Sports Center in Rubí / CGP Arquitectos

© Francisco Urrutia

Architects: CGP Arquitectos - Ana Pérez Lázaro y Joan Casanovas Miñán
Location: Calle Magallanes 65 , Barcelona,
Project area: 3,980 sqm
Surface area: 1,660 sqm
Completion: 2011
Collaborators: Mireia Salvadó Pellisa, Marcos Batista Viana de Souza, Íñigo Gómez Arribillaga, PGI engineering, Edetco Tècnics, Guillermo Barenys y asociados
Photographs: Francisco Urrutia

© Francisco Urrutia

The Sports Centre building of the Maristas school in Rubí is located in the northern part of the school grounds. The area that we had available was bordered to the north and east by the streets of a small residential estate made up of houses and two-storey apartment blocks; to the west by the building that houses the dressing rooms, and to the south by the school itself.

Given the large scale of these types of buildings, the new construction was positioned as sensitively as possible with respect to the neighbouring buildings. The building was set back from the edge of Calle Pintor Fortuny and the idea was to position a green zone to create a distance from the lower rise housing. Facing on to Calle Ca n’Oriol is the building which will house the service area, storage space and general facilities which also establishes a more harmonious synergy with the apartment blocks immediately opposite.

In front of the existing dressing rooms there is a lower block that will operate as a venue for the school’s festivals and special events, and specially-adapted routes will ensure accessibility between this building, the courtyard and the new facilities. Lastly, the main entrance to the Sports Centre is via the southern façade opposite the school and the courtyard between the two buildings. The entrance is completed by a translucent canopy some 3,5 metres high which will act as an exterior foyer.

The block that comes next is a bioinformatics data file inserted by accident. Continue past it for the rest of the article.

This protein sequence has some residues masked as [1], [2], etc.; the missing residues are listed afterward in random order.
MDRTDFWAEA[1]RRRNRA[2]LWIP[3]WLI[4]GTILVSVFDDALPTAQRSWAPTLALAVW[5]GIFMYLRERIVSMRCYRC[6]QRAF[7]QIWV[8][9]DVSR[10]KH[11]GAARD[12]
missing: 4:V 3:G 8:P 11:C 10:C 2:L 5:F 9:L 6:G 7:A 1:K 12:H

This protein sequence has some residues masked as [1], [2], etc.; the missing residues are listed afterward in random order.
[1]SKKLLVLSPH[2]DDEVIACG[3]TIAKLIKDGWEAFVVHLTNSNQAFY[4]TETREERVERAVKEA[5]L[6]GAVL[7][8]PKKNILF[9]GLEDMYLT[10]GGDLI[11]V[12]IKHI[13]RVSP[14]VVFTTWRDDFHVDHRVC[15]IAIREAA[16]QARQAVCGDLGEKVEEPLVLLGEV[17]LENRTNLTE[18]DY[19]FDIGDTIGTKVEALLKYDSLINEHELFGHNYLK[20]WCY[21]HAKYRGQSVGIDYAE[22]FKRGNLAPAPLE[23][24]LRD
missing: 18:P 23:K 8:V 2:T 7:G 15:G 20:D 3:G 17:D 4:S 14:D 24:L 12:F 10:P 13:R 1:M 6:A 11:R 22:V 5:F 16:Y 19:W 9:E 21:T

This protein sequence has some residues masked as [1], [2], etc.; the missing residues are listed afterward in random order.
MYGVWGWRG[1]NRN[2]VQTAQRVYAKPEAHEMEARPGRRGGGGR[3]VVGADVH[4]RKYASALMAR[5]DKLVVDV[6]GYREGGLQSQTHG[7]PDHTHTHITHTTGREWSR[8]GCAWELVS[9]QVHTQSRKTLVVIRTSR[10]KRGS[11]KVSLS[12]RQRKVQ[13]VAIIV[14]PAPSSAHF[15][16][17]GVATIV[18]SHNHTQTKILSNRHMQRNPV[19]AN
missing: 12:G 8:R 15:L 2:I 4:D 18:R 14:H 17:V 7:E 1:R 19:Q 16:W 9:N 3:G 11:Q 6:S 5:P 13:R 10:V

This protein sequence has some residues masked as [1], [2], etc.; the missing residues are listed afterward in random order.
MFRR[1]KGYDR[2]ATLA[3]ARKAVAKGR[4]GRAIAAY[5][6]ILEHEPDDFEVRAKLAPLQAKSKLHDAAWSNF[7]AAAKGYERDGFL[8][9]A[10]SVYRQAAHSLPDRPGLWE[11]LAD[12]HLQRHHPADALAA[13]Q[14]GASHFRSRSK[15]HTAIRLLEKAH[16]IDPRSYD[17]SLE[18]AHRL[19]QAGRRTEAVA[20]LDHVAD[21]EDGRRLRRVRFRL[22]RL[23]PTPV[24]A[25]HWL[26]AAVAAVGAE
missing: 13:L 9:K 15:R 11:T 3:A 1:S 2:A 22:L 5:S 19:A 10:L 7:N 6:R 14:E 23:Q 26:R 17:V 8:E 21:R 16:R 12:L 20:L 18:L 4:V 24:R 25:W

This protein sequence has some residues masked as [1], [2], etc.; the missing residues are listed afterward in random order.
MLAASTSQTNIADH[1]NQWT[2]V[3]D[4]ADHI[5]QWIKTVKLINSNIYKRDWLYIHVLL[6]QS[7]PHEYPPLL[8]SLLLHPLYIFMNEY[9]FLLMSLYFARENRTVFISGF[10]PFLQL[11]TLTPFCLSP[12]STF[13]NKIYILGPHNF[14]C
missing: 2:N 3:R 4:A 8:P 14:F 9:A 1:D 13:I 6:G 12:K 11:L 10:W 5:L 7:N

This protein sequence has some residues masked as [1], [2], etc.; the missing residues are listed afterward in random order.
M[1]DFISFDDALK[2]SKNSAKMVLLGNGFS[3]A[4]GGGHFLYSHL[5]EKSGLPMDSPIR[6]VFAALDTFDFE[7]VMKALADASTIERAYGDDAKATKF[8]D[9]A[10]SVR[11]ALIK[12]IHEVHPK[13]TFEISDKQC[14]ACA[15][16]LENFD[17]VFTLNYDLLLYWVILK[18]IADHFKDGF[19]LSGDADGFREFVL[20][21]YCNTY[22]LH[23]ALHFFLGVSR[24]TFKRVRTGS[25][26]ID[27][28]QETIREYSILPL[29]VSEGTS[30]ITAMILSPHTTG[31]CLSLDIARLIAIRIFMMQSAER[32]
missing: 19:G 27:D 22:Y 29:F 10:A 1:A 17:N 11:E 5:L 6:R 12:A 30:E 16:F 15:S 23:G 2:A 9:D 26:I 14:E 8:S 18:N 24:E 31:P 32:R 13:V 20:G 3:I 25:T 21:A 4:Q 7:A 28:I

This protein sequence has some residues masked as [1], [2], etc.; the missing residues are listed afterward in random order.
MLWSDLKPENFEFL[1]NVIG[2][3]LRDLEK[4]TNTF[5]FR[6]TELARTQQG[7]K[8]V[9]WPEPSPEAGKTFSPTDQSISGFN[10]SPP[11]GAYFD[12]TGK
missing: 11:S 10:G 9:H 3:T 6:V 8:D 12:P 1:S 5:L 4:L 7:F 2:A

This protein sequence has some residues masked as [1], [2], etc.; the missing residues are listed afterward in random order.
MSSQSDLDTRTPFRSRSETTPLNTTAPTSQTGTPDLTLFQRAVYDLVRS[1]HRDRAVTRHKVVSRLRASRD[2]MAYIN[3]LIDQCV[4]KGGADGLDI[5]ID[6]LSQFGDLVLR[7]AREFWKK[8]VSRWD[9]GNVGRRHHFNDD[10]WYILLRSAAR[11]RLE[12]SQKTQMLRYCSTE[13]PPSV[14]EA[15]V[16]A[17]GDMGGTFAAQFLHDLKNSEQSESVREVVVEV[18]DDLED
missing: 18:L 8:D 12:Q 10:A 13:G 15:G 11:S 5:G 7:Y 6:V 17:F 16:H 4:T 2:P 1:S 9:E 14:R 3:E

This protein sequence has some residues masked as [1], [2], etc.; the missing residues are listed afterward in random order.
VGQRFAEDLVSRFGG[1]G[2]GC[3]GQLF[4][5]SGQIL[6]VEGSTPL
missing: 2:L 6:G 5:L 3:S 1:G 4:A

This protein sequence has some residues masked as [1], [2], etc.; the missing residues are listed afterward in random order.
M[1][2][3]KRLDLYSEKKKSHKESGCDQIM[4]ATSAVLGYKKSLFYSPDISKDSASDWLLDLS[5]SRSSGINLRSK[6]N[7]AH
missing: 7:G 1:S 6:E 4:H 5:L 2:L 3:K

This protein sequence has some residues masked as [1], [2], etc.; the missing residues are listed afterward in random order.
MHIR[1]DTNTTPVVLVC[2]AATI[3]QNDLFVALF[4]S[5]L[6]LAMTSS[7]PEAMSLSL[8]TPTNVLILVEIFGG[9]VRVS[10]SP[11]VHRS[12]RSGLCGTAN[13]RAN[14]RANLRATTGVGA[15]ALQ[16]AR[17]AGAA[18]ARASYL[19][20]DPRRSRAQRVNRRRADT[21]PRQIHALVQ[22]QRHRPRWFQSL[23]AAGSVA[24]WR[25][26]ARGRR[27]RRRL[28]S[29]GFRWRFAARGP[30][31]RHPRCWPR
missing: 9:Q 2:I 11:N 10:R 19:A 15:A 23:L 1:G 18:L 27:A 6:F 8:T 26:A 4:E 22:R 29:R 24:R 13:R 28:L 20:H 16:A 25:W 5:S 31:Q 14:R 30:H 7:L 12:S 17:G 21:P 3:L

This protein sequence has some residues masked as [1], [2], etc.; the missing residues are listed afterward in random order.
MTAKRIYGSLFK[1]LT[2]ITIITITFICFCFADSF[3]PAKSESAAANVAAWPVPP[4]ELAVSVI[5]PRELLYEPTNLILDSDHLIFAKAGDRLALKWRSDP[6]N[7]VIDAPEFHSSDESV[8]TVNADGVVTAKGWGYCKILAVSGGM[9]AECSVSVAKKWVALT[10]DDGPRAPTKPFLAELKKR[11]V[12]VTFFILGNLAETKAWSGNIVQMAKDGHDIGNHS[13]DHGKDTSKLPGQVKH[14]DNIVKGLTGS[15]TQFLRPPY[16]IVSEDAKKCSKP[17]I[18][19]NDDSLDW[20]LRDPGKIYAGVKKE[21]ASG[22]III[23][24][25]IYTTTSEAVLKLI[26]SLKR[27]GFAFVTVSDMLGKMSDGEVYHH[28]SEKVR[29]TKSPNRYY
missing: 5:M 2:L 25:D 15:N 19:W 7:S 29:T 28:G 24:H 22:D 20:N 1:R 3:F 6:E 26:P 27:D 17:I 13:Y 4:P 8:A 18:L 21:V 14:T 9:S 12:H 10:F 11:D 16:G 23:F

© Francisco Urrutia

Bearing in mind that the longitudinal orientation of the main courts runs from east to west, we have avoided any openings in these façades to eliminate distractions for the users of the building, but we have left the north and south completely open. This latter aspect is mitigated by some exterior sun protection in the form of panels set at a specific distance apart in such a way that in the summer they give shade to the openings and in the winter they allow sunlight in. These two large openings in opposite façades are also used to incorporate motorized windows that allow natural cross ventilation of the large volume of air inside the building. The natural light and cross ventilation are complemented by motorized skylights in the middle of the ceiling which minimise the use of artificial light during the day and mechanical ventilation at certain times of the year.

© Francisco Urrutia

For the construction, inexpensive, massproduced materials were mainly used which reduced the building time required and any interruption to the daily life of the school. The dry construction system was deliberately chosen for the main elements of the building with a view to facilitating their future demolition.

Thus the vertical structure was built using steel pillars with prefabricated accessories to facilitate the subsequent installation of the walls; the main horizontal structure used plywood beams; the façades and roof used perforated metal sheets to control acoustic reverberation, as well as mineral wool insulation, corrugated sheets on the façades and fretted ones on the roof, while four-cell polycarbonate sheets with a high insulation capacity were used for the main openings. Particular attention was also given to the provision of vapour barriers to avoid condensation on the inner facing and interstitial areas of the roof which is very common in this type of building.

elevations 01

The whole building process took nine months, with the final image of the building being a reflection of the culmination of the structural and building solutions used.

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* Location to be used only as a reference. It could indicate city/country but not exact address.
Cite: "Sports Center in Rubí / CGP Arquitectos" 21 Apr 2012. ArchDaily. Accessed 30 May 2015. <>